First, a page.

ARABIAN GULF-- According to the U.S. Army, military occupational specialty code 14T is a Patriot Launching Station Operator/Maintainer. Yet, the criticality of this particular air defense position is impossible to fully capture in a title. When asked what the "T" stands for in 14T (pronounced phonetically as "Fourteen Tango"), Patriot crew members will jokingly tell you "tired" or "training." It would be more fitting to say that the T stands for "trust" or "teamwork" as those traits are critical to the specialty. The cohesion of one five-man air defense crew in particular allowed them to attain the top score in this past month's operational readiness exercise (ORE).
For the Soldiers of Charlie Battery, 3rd Battalion, 4th Air Defense Artillery Regiment, operating as a crew on and off 24-hour shifts is vital to a successful operation. From training drills to evaluations, to the ever constant need for maintenance, working together is key. Sgt. Robert Harrison, a crew leader for Charlie Battery, admits that without the dedication and motivation of his troops, his own efforts would be futile.
"I can only guide them and supervise my Soldiers," said Harrison. "Where the rubber meets the road, they make me successful."
Harrison believes his team is top notch and has achieved such a status by remaining resilient and always putting 100 percent into their training. Although any crew can claim to be the best, Harrison and his four Soldiers achieved the highest score in the entire Area of Operations during the latest ORE. Their Battalion Commander, Lt. Col. Christopher Brough, expressed pride in his "Skystriker" Soldiers, but made it clear that surpassing the minimum standards is expected.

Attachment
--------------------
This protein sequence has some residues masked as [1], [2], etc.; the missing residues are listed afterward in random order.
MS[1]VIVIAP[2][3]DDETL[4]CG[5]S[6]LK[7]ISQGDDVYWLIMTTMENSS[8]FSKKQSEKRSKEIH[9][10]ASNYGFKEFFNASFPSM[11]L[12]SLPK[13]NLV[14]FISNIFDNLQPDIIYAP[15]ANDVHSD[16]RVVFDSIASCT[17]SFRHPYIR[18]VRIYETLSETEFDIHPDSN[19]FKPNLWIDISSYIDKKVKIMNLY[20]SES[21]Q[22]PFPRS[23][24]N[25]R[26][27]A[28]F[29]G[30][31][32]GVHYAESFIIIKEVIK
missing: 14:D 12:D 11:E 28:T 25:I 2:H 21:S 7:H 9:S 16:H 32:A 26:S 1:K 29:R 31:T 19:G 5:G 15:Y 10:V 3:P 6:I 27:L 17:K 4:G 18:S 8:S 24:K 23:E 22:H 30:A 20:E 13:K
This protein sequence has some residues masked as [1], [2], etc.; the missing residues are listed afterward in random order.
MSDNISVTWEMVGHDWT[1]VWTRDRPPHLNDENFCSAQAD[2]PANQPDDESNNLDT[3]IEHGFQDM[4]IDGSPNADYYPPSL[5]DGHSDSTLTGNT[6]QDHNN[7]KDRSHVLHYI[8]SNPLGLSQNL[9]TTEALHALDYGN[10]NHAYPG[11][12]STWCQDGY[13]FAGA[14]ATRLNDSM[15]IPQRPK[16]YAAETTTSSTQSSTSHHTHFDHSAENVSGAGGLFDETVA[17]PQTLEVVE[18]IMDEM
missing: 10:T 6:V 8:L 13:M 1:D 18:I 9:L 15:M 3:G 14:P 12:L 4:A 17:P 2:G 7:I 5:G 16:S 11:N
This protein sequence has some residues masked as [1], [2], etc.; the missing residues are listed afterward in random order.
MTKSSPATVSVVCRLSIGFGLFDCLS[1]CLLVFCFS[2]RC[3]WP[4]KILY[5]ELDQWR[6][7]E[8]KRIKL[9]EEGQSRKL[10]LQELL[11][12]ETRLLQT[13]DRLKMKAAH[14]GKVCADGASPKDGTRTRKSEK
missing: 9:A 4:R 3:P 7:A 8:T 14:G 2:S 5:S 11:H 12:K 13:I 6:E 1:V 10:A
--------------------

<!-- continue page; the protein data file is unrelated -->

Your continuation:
"We train and train and train," said Brough. "Every time our crews have been evaluated, they have always met or exceeded the standard."
As part of the ORE, the crews have to take artillery canisters off and reload them, said Brough. He emphasized how technical the process is and that attention to detail is paramount when working with these million dollar missiles. Although the missiles are a large part of the operation, to have a fully functioning system every single piece of equipment is of vital importance. This is apparent in the crew evaluations. Harrison explained that if one small piece of a generator is not properly secured or is missing, the entire crew fails the whole evaluation. One small defect can mean the difference in being a certified crew or not.
"We are the best right now, but next month that could change," said Harrison. "Maintenance is so important, if you have a generator with a missing bolt that is minus 61 points and you fail."
During the latest ORE, the crew's hard work paid off and they earned the top score among all of the Patriot sites in the region. Besides keeping their skills and equipment in tip top shape, the air defense Soldiers also battle a less obvious, but potentially more catastrophic adversary: complacency. Even though these Soldiers rarely get to launch a missile -- a good thing by all accounts -- the constant drills and maintenance become monotonous and Soldiers have to find ways to keep up their skills and their spirits.
"Complacency kills," said Harrison. "We not only have to maintain our equipment, but also ourselves."
Harrison said hunting the good stuff becomes increasingly important through the deployment. Whether it is going to the gym or indulging in chicken nuggets at the mess hall on Thursday, for Harrison and his Soldiers, enjoying the little things on their time off helps maintain resiliency.
Motivated Soldiers are what it takes to secure the best score each month, Harrison believes. He grouped air defense Soldiers into two groups, those that are okay with a passing score and those who are always striving to better themselves. Harrison attributes having the top performing Patriot site to having an entire crew of the latter. Brough noted that this is the standard for all of the crews in the regiment, claiming all of the "Skystrikers" are the best in the area of operations, potentially in the entire air defense community.
"Every time I hear a fighter jet take off, it is the sound of death to an enemy of America and our allies" said Brough, as one of the aircraft took off in the distance. "This is just part of what we are defending, our guys have to be trained and ready."